“...investigations should be completed in a timely matter, nothing and I mean nothing, will stand in the way of making sure our students and school communities are safe."
-Ramon Cortines, LAUSD Superintendent
The fifth grade students of Hobart Elementary School have started the school year without award winning teacher Rafe Esquith in the classroom. They are also deprived of access to his nonprofit, the Hobart Shakespeareans, and its proven record of allowing students to “move on to attend outstanding colleges.” Instead, Esquith continues to be confined to teacher jail as the five month investigation against him drags on. What started with a complaint about a joke told in the classroom has somehow expanded into “a complex investigation that requires painstaking, time-consuming work.”
David Binkle has been hailed as “an excellent leader who led several important nutrition initiatives for Los Angeles students,” but resigned from the LAUSD after being paid to stay at home for eight months. The District “placed Binkle on administrative leave in December so that he would be available to answer investigator’s questions,” but Binkle says that the investigators never contacted him during this time. While the Office of the Inspector General (OIG) accused him “of failing to report payments from vendors to attend school food conferences,” Binkle has stated that his “actions were approved and encouraged from senior district officials.” One of his superiors was Michelle King, who has been called a “‘top candidate’ to replace Ramon Cortines.” The investigation drags on as the public waits for a final report.
With all this and more on their plates, the OIG has now announced that it is now diverting resources to investigate “whether the teachers whose district emails appear on the Ashley Madison database violated district policy.” It is unclear why teachers are being singled out when the initial LASR story stated that the LAUSD e-mail addresses included in the database belonged to “principals, teachers, athletic directors, athletic coaches, administrators, cafeteria workers and at least one school police officer.” This investigation appears to be driven by internal forces as the LAUSD’s Director of Communications admits that she has “not heard any concerns from District parents.” It is also probable that the cost of the investigation will be higher than any actual harm to the district. While users may have provided their district email address, they “didn’t use school computers to access the dating website” as it has been verified as blocked by the District’s IT department.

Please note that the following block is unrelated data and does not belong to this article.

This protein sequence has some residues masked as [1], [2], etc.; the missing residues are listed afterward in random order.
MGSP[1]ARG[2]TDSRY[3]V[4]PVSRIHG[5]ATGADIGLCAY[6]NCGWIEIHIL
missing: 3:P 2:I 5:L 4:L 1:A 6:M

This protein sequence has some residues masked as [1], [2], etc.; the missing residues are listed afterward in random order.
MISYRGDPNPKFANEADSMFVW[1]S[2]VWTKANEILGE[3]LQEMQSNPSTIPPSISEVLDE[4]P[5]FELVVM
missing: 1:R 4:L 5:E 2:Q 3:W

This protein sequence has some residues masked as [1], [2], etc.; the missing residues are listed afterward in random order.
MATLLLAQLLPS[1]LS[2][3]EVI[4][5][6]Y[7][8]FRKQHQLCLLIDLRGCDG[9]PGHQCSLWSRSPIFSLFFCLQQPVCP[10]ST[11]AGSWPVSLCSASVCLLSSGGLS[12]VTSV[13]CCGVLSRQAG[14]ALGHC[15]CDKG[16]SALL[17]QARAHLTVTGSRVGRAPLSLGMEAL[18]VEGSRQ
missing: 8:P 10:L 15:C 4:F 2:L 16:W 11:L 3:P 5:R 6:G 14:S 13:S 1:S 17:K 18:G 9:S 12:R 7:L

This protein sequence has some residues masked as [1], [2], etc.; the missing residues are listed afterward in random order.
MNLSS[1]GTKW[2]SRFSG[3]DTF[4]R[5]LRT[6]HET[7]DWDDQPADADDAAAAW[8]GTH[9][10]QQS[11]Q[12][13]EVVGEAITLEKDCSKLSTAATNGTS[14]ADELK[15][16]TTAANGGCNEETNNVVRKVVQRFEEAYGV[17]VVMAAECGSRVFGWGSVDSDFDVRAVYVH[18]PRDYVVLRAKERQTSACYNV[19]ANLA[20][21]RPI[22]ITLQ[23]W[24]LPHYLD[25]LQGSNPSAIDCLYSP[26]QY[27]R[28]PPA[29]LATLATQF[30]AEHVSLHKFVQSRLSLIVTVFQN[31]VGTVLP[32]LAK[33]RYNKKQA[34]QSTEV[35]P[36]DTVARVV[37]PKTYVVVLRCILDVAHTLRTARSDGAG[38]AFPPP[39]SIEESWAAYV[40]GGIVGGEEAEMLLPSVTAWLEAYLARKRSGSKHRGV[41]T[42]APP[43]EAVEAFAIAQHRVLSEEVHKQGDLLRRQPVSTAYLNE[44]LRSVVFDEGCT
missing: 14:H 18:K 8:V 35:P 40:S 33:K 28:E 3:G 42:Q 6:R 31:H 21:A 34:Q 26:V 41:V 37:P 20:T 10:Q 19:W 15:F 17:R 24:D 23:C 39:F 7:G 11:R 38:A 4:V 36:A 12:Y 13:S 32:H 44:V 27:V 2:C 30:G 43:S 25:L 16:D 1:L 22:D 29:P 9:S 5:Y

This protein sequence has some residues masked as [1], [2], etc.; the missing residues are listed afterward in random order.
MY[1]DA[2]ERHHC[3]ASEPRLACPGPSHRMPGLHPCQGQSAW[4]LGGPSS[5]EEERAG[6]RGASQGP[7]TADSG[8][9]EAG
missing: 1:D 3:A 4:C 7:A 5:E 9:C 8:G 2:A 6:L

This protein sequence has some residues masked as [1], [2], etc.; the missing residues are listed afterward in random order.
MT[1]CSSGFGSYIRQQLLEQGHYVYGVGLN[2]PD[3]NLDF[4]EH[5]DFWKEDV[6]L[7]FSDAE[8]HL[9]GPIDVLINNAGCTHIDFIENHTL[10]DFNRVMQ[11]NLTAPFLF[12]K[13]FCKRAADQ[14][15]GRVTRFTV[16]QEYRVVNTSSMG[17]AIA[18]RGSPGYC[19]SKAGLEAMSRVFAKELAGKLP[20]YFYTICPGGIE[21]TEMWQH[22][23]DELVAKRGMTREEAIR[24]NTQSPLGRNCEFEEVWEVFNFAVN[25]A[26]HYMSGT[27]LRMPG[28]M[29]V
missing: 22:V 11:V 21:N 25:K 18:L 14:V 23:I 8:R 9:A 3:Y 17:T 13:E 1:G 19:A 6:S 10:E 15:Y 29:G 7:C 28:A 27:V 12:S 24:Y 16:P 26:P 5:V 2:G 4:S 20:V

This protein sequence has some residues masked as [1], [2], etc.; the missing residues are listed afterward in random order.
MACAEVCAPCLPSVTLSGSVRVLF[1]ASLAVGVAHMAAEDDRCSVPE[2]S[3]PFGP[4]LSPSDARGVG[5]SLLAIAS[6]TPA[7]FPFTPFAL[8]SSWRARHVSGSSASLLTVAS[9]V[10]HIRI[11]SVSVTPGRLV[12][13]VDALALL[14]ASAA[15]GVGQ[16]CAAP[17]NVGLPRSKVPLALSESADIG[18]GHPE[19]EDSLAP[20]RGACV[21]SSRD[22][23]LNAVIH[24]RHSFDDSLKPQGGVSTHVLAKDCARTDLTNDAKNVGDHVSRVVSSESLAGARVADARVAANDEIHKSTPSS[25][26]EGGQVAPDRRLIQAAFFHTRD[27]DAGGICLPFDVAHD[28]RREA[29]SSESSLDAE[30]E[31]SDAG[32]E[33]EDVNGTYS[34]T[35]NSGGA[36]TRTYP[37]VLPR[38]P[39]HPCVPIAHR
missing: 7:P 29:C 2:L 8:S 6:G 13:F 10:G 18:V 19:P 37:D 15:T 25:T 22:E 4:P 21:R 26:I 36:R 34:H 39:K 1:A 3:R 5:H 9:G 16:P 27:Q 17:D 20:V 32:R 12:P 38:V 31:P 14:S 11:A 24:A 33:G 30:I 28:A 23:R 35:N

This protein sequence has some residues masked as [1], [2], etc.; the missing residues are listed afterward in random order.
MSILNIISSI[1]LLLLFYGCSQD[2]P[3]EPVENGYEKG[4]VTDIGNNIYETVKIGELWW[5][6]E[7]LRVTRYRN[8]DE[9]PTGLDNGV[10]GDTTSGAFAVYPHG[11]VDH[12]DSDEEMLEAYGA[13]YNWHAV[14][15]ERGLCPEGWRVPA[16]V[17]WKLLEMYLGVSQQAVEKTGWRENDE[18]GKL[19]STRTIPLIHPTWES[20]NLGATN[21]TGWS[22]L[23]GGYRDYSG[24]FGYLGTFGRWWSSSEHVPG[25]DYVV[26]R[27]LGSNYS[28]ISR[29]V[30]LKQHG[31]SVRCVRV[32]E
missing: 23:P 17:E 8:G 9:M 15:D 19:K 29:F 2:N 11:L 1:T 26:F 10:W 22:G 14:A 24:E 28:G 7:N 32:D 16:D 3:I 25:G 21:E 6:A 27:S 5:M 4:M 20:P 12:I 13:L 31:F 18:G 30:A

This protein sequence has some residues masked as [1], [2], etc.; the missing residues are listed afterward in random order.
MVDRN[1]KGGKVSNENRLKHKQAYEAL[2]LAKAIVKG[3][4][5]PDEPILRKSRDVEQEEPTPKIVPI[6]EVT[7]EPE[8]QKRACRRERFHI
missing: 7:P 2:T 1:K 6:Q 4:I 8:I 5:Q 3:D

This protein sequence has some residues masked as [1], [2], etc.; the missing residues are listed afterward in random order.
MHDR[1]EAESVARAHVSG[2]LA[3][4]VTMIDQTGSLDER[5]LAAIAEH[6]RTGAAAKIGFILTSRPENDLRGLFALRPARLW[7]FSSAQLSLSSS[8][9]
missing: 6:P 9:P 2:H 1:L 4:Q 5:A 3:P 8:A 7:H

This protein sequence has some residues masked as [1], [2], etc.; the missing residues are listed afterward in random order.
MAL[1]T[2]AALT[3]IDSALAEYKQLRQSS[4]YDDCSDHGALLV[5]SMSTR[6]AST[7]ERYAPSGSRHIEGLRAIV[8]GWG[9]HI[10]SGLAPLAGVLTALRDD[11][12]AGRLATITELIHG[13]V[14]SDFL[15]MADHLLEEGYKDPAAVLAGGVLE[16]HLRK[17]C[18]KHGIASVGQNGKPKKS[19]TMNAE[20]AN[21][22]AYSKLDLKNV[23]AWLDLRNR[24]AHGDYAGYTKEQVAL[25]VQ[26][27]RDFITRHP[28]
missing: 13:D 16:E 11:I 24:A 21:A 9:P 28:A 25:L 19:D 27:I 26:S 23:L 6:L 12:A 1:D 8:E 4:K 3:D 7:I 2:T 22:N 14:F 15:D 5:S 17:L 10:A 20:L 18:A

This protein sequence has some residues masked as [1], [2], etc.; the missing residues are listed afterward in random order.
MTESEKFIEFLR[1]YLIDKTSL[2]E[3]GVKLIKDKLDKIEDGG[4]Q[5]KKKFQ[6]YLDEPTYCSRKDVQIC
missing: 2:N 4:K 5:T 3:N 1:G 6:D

If history is any indication, this investigation runs the risk of dragging the reputation of innocent people through the mud. For example, Jason Duchan filed a lawsuit against the LAUSD this summer after he was suspended for posting inappropriate messages to Facebook. After the District “sent memos, to students, teachers and parents, telling them that an employee had been removed for alleged misconduct,” the LAPD arrested a student for falsely creating the page. Interestingly “the one friend the page had turned out to be the student who was arrested for creating it,” but the LAUSD was still tricked into believing the existence of the page was reason enough to destroy a teacher’s reputation.
The risk is even greater with the Ashley Madison website. It should not surprise anyone that a site geared towards facilitating infidelity did not conform to very strong business ethics. In fact, only 1,492 of the 5.5 million women allegedly on the service had ever checked their messages. Therefore, the 31.5 million registered males on the site probably exhibited more bad intentions than bad behavior. Furthermore, the site “doesn’t require email verification to create an account,” leaving people subject to office pranks and false profiles. Is this a rabbit hole the OIG really wants to go down?